If you know exactly what you want to study and how you’re going to do it, you will be able to ensure you maximise your study time and minimise distractions. Studying Japanese (or any language) is better in short sessions, and knowing which resource I am going to use beforehand prevents me from wasting time before I’ve even started studying.

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Not pictured: my haul of Japanese textbooks and resources!

This also gives you the chance to assess what resources work better for you than others. There really are so many resources out there for Japanese, that when a new shiny app or website comes along, it is easy to forget about a tried and tested resource.

That isn’t to say that you shouldn’t try out new resources, especially if it appears to suit your learning style. If something isn’t working for you, it is much easier to identify if you are using it consistently rather than sporadically.

In my case, I am working towards the JLPT again, so my study is more focused on vocabulary and grammar from textbooks (I like the Shin Kanzen master series so I am using their grammar textbook in particular).

 

Tracking habits

I am a big believer in cultivating good habits in order to help achieve your study goals, and for the past few months I’ve been using the Habitica app to track my language learning. On the app, I have a list of Japanese study habits to achieve daily (basically to listen/read/write/speak Japanese), which I can tick off when completed.

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There is a great Japanese learning challenge on Habitica which I recommend if you already use the app!

The biggest change I have noticed since using a habit tracker is that my mindset regarding Japanese study has changed. I do not strictly schedule study sessions at certain times of the day, so I just fit study in when I can.

When I do have a spare 5 minutes, I now think “what can I do in Japanese in 5 minutes” rather than “it’s only 5 minutes, I’ll check Facebook”.

Habit trackers are a really useful way of positively reinforcing new habits – I get so much satisfaction from ticking something off my daily goal list. Even after a long day, the fear of losing my habit streak has pushed me to open up a book or to finish my flashcard reviews.

There are tons of apps out there which allow you to track your habits and/or study time. Alternatively, if you use a bullet journal there are lots of cool ways to visually represent your habit building offline.

 

So this is my list of things that have helped me. Are there any changes you have made to your study schedule that have really helped you? Let me know in the comments!

Should you listen to a language at a slow speed or normal speed?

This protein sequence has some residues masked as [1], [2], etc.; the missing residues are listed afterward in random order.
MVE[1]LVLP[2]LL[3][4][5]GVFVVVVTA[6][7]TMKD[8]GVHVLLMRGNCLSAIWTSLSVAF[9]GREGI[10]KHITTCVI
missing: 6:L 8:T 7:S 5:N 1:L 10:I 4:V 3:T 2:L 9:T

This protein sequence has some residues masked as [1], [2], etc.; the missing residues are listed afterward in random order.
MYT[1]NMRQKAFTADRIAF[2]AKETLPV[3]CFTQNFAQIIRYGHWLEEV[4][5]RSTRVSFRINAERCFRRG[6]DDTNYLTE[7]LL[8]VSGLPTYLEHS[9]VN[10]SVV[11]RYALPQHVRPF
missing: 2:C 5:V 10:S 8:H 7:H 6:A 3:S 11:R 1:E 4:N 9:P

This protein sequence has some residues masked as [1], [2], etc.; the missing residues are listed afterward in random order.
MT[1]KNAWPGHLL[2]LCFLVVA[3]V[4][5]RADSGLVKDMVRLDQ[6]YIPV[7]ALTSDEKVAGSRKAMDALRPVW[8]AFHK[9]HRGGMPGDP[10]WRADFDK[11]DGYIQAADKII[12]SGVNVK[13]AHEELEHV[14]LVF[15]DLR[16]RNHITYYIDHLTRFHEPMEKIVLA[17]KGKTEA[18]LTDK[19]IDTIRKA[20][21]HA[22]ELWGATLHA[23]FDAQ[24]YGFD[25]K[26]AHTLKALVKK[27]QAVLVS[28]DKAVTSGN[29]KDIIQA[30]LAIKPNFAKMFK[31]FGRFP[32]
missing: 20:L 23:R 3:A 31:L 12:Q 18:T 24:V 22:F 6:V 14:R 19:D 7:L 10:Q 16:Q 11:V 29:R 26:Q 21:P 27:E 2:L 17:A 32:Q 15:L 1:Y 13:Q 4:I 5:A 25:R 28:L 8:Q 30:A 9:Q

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I like to listen to Olly Richards’ “I Will Teach You a Language” podcast, and I happened to listen to Episode 232 called “Why you shouldn’t listen to slow audio”. He argued that the content that you listen to is more important than whether it is being spoken at normal speed or not.

Having given it some thought, I agree with him in that when people struggle with listening skills, it is usually down to the content being too difficult rather than the speed at which it is spoken at. This does pose a frustrating problem for us language learners: we struggle to listen to our target language, which is in part because we haven’t been exposed to the language enough.

Despite this, I think it is important to persevere with listening to something in your target language, even when you do not understand anything at all. This is why it is so important to find something in your target language that you enjoy, whether it be an interview with your favourite music artist, a TV show or anime.

 

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Finding something you love to listen to is the best way to stay motivated

 

Looking back, it is having this motivation to watch or listen to something at native speed that eventually improved my own listening comprehension skills. When I was studying for a Japanese exam (GCSE Japanese, which is probably closest to JLPT N5) I went from struggling with the exams to finding them fairly straightforward within a few months.

Looking back, the only thing that changed within those few months was that I began to watch a lot of Japanese TV/ drama (sometimes with English subtitles, sometimes without). Being a beginner in Japanese, it was extremely difficult to pick out what was being said apart from a few words here and there. However, the most important thing that happened as a result of doing this was that I got used to Japanese spoken at a native speed rather than at a slower speed. Combined with revising the vocabulary covered in my test, this made tackling the listening section much easier.